Lucas Moura netted a hat-trick; Son Heung-min a brace.
One helped secure an important victory in the bid for Uefa Champions League qualification; the other kept the current European dream alive.
Asked to offer goals and guile in the absence of their injured talisman, both delivered. So Tottenham Hotspur continued unaffected, somewhat, without Harry Kane.
There is an argument, foolish and fanciful, that they could even be a better team, that Kane’s injury fosters a certain catharsis. However absurd, for the moment Moura and Son are doing their best to lend credence to the theory.
Kane hobbled off in the Champions League first leg against Manchester City, yet Spurs went marching on. In between, Moura bagged a treble against an albeit already-relegated Huddersfield Town, revelling in the space off Fernando Llorente.
Son, meanwhile, scored the decisive goal in the opening Champions League encounter with City, not long after Kane had limped away from the action. He departed the new Tottenham Hotspur Stadium with the recurrence of an old injury. He was spotted leaving on crutches.
It transpired that another ankle problem required yet another protracted period on the sidelines. Some estimated, including manager Mauricio Pochettino, that Kane's season could be run. Maybe Tottenham's, too.
Yet their Champions League chances sustained. Spurs survived a European tie for the ages, prevailing on away goals and progressing to a first semi-final in the rebranded Champions League.
Son struck twice at the Eithad Stadium, in the opening 10 minutes, three minutes apart. He displayed his impeccable finishing from outside the penalty area, and his ability to stretch teams with his pace.
Son’s movement was aided by the equally mobile Moura. They cut through City, capitalised on mistakes, caused panic behind Aymeric Laporte, Vincent Kompany, Benjamin Mendy and Kyle Walker. An unlikely leading line fronted the fight against Pep Guardiola’s quadruple-seeking side.
The pair was teamed in tandem again on Saturday, again against City at the Etihad. Once more, Son found space in the opening exchanges beyond the hosts' defence. This time, Ederson thwarted him. It provided the platform for a narrow City victory. Spurs lost 1-0, with Son and Moura fading, understandably, given the rigours of the previous week.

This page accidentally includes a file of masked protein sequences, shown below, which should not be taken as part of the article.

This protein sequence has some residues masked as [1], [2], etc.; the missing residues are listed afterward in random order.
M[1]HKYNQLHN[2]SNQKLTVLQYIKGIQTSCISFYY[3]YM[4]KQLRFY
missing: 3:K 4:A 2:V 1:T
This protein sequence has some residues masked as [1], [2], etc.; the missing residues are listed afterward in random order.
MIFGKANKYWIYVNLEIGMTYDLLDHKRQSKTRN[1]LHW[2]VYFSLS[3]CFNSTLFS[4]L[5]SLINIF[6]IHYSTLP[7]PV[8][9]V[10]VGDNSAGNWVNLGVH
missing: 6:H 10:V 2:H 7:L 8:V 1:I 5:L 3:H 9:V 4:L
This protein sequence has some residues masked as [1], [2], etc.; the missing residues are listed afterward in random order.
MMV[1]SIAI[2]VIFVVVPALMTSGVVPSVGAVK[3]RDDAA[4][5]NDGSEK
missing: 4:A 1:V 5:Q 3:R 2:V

Some solace could be found the following day. On Sunday, Manchester United unravelled at Everton; Arsenal got in a tangle at home to Crystal Palace. Beginning their weekend with defeat, Spurs concluded it still in charge of their Champions League chase.
With four matches remaining, four victories would guarantee a fourth successive top-three finish. A club desperate to belong at Europe’s top table would cosy its feet firmly under the furniture.
Therefore Tuesday’s assignment against Brighton & Hove Albion is just as important as the 11-day trilogy with City. A tweak in tactics might be enforced, as the demands of twin Champions League pursuits, present and near future, impact a strained Tottenham squad.
Spurs will play 10 matches in 33 days between the initial City encounter and May 12, the end of the Premier League season. Rotation, where possible, will be required.
With that in mind, Pochettino could grant Llorente another start, as he did in a heavily changed line-up that faced Huddersfield. With West Ham United at the weekend, and Ajax the following Tuesday, Son or Moura may be in need of a rest.
Spurs will take relief, though, in that their record at their new home stands at three victories from three. Their next three games, starting with a free-falling Brighton, take place there.
The danger is that, at this stage of the campaign, each match matters more as the days draw in, that the resources remain strained. Yet Spurs are proving once again that without Kane they are able.
A club who famously railed against recruitment for recruitment’s sake rest on the cusp of a lucrative double feat. Even more than the previous, the next few weeks are decisive. With City out of the way and out of sight, a fresh quest begins with Brighton.